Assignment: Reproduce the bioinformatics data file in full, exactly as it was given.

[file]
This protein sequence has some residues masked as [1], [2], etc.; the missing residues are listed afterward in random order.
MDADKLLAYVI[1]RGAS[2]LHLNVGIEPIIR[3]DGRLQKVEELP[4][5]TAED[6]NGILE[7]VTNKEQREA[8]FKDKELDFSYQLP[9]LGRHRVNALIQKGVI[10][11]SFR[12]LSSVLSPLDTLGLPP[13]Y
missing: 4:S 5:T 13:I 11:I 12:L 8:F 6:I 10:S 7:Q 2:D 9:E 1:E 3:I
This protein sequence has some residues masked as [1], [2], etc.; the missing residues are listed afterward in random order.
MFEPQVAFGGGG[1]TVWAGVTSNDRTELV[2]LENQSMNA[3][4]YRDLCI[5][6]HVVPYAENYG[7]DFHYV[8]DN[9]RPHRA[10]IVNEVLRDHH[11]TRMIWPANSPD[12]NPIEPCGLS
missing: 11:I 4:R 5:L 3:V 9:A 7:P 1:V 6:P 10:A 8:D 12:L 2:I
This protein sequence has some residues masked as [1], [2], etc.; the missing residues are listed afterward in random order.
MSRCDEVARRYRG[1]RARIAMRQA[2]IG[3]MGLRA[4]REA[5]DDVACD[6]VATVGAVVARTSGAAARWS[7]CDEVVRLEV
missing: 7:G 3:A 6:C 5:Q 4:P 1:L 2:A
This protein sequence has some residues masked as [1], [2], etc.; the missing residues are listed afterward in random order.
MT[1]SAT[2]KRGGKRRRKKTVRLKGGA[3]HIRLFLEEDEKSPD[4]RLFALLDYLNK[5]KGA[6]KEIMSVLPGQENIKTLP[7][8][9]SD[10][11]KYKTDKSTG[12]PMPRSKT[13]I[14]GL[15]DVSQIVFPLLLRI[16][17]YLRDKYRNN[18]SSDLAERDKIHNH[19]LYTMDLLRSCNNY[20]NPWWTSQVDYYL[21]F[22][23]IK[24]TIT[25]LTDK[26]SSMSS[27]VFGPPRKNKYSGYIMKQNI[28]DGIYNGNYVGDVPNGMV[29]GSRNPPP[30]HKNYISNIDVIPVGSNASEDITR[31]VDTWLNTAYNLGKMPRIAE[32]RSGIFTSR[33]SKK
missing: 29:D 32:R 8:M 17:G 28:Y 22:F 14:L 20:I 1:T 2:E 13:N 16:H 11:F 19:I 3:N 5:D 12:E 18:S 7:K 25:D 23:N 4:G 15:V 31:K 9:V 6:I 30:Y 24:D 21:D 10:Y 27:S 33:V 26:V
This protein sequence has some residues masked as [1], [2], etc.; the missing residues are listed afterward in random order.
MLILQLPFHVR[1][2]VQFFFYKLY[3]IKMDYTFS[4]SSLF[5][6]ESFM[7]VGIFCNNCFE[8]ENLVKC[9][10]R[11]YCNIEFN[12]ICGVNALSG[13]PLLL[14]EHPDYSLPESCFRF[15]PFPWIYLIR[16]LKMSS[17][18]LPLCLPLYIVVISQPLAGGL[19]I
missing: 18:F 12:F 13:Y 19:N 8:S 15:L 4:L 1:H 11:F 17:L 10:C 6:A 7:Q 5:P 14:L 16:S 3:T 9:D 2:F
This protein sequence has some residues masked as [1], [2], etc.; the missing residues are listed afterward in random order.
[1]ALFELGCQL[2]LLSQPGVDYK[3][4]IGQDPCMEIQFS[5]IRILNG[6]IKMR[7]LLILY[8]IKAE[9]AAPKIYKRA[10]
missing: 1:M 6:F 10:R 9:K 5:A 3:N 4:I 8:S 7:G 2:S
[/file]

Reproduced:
This protein sequence has some residues masked as [1], [2], etc.; the missing residues are listed afterward in random order.
MDADKLLAYVI[1]RGAS[2]LHLNVGIEPIIR[3]DGRLQKVEELP[4][5]TAED[6]NGILE[7]VTNKEQREA[8]FKDKELDFSYQLP[9]LGRHRVNALIQKGVI[10][11]SFR[12]LSSVLSPLDTLGLPP[13]Y
missing: 4:S 5:T 13:I 11:I 12:L 8:F 6:I 10:S 7:Q 2:D 9:E 1:E 3:I
This protein sequence has some residues masked as [1], [2], etc.; the missing residues are listed afterward in random order.
MFEPQVAFGGGG[1]TVWAGVTSNDRTELV[2]LENQSMNA[3][4]YRDLCI[5][6]HVVPYAENYG[7]DFHYV[8]DN[9]RPHRA[10]IVNEVLRDHH[11]TRMIWPANSPD[12]NPIEPCGLS
missing: 11:I 4:R 5:L 3:V 9:A 7:P 1:V 6:P 10:A 8:D 12:L 2:I
This protein sequence has some residues masked as [1], [2], etc.; the missing residues are listed afterward in random order.
MSRCDEVARRYRG[1]RARIAMRQA[2]IG[3]MGLRA[4]REA[5]DDVACD[6]VATVGAVVARTSGAAARWS[7]CDEVVRLEV
missing: 7:G 3:A 6:C 5:Q 4:P 1:L 2:A
This protein sequence has some residues masked as [1], [2], etc.; the missing residues are listed afterward in random order.
MT[1]SAT[2]KRGGKRRRKKTVRLKGGA[3]HIRLFLEEDEKSPD[4]RLFALLDYLNK[5]KGA[6]KEIMSVLPGQENIKTLP[7][8][9]SD[10][11]KYKTDKSTG[12]PMPRSKT[13]I[14]GL[15]DVSQIVFPLLLRI[16][17]YLRDKYRNN[18]SSDLAERDKIHNH[19]LYTMDLLRSCNNY[20]NPWWTSQVDYYL[21]F[22][23]IK[24]TIT[25]LTDK[26]SSMSS[27]VFGPPRKNKYSGYIMKQNI[28]DGIYNGNYVGDVPNGMV[29]GSRNPPP[30]HKNYISNIDVIPVGSNASEDITR[31]VDTWLNTAYNLGKMPRIAE[32]RSGIFTSR[33]SKK
missing: 29:D 32:R 8:M 17:G 28:Y 22:F 14:L 20:I 1:T 2:E 13:N 16:H 11:F 19:I 3:N 5:D 12:E 18:S 7:K 25:D 23:N 4:G 15:V 31:K 9:V 6:I 30:Y 24:D 21:D 10:Y 27:S 33:V 26:V
This protein sequence has some residues masked as [1], [2], etc.; the missing residues are listed afterward in random order.
MLILQLPFHVR[1][2]VQFFFYKLY[3]IKMDYTFS[4]SSLF[5][6]ESFM[7]VGIFCNNCFE[8]ENLVKC[9][10]R[11]YCNIEFN[12]ICGVNALSG[13]PLLL[14]EHPDYSLPESCFRF[15]PFPWIYLIR[16]LKMSS[17][18]LPLCLPLYIVVISQPLAGGL[19]I
missing: 18:F 12:F 13:Y 19:N 8:S 15:L 4:L 1:H 11:F 17:L 10:C 6:A 7:Q 5:P 14:L 16:S 3:T 9:D 2:F
This protein sequence has some residues masked as [1], [2], etc.; the missing residues are listed afterward in random order.
[1]ALFELGCQL[2]LLSQPGVDYK[3][4]IGQDPCMEIQFS[5]IRILNG[6]IKMR[7]LLILY[8]IKAE[9]AAPKIYKRA[10]
missing: 1:M 6:F 10:R 9:K 5:A 3:N 4:I 8:S 7:G 2:S